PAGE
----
When to change a tyre
Driving on old or worn out tyres can be illegal and dangerous. But when does your car need new tyres?
Every tyre has four wear markers spaced evenly around its circumference. They usually look like small blocks in the tread. Often there are triangles or small arrows on the upper part of the sidewall that show you where the wear markers are.
If the wear marker is flush with the tread your tyre has 1.6mm of tread, or less, left. It also means that the tyre is unroadworthy (which could earn you a fine from the police or issues with insurance in the event of a crash) and should be replaced straight away.
Remember, too, that tyres can wear unevenly (various car brands are worse than others, and fast driving or towing can also change the wear patterns), so check across the entire face of the tyre to ensure there is enough tread depth.
But a good rule of thumb is to replace the tyres when the tread depth gets to around 2mm, something that’s easily checked with a tread depth meter – often they’re handed out free at tyre outlets or can be purchased relatively cheaply.
Tread depth isn’t the only factor to consider when deciding whether to replace your tyres. Tyres contains moisture and oils that help keep them supple and assist in dispersing heat. As a tyre ages it loses this suppleness because the oils evaporate out.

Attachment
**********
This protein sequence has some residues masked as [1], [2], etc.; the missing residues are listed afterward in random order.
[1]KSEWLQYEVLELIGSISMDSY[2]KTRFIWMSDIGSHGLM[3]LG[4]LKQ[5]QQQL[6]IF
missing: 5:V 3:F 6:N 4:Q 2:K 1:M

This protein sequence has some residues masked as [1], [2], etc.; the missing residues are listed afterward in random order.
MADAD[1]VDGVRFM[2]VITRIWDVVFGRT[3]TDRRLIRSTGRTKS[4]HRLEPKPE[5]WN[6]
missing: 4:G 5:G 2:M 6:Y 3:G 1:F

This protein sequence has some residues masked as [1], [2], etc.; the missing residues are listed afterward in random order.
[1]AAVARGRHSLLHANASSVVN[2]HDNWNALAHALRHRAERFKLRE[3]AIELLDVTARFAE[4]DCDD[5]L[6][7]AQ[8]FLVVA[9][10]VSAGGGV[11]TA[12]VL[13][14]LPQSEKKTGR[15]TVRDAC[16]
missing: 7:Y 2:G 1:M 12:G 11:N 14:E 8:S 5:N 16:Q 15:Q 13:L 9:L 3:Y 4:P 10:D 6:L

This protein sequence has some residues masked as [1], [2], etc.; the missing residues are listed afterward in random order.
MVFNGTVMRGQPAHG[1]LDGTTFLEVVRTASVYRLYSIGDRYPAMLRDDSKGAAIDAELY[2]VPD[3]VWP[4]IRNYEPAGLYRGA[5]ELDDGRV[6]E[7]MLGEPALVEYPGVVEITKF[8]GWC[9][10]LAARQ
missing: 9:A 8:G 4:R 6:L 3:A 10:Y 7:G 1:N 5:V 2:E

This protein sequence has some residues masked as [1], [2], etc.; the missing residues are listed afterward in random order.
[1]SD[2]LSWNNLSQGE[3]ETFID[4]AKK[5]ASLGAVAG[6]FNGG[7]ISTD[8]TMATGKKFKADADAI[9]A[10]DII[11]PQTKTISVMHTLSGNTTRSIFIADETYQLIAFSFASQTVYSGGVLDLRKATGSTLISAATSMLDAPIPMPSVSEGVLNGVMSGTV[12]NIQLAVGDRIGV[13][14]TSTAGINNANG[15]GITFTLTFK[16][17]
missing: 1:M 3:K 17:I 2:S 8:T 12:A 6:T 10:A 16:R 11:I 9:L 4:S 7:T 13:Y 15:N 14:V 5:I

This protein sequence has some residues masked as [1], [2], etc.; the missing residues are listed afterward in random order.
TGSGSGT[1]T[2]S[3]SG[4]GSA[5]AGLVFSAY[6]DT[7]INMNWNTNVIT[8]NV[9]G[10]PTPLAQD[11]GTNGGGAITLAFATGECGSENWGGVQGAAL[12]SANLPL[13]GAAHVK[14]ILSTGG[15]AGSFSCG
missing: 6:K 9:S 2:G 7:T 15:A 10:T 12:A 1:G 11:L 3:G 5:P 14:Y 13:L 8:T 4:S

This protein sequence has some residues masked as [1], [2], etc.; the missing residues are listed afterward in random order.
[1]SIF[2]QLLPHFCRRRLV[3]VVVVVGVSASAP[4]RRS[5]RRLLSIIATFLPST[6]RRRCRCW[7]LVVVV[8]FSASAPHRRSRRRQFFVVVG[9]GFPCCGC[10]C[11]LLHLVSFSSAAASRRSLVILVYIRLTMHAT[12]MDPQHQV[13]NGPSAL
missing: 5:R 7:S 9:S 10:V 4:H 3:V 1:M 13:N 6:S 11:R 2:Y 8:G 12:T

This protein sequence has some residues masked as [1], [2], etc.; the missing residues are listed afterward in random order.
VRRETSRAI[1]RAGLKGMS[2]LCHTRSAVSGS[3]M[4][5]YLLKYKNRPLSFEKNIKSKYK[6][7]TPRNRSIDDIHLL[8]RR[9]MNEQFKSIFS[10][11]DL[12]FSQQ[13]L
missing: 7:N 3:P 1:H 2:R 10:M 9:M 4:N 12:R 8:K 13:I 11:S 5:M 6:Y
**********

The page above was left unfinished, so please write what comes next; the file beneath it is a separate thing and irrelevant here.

Generally speaking, this means that any tyre that’s five years old – or older – should be replaced even if it’s got sufficient tread depth. And that includes your spare, which you should check every month or so to ensure that it’s adequately inflated and isn’t showing any signs of aging, such as cracking in the sidewalls.
These days all tyres are stamped with a build date, although it’s not that obvious. It’s usually a four digit number, where the first two digits represent the week it was built in and the last two the year.
For example, a stamp of “0804” means the tyre was built in the eighth week of 2004. A date stamp of “2307” means the tyre was constructed in the 23rd week of 2007.
Motoring organisation the NRMA says that sometimes it is called to assist in changing a flat, only for its serviceman to find that the spare is too old or too worn to be legally fitted to the car.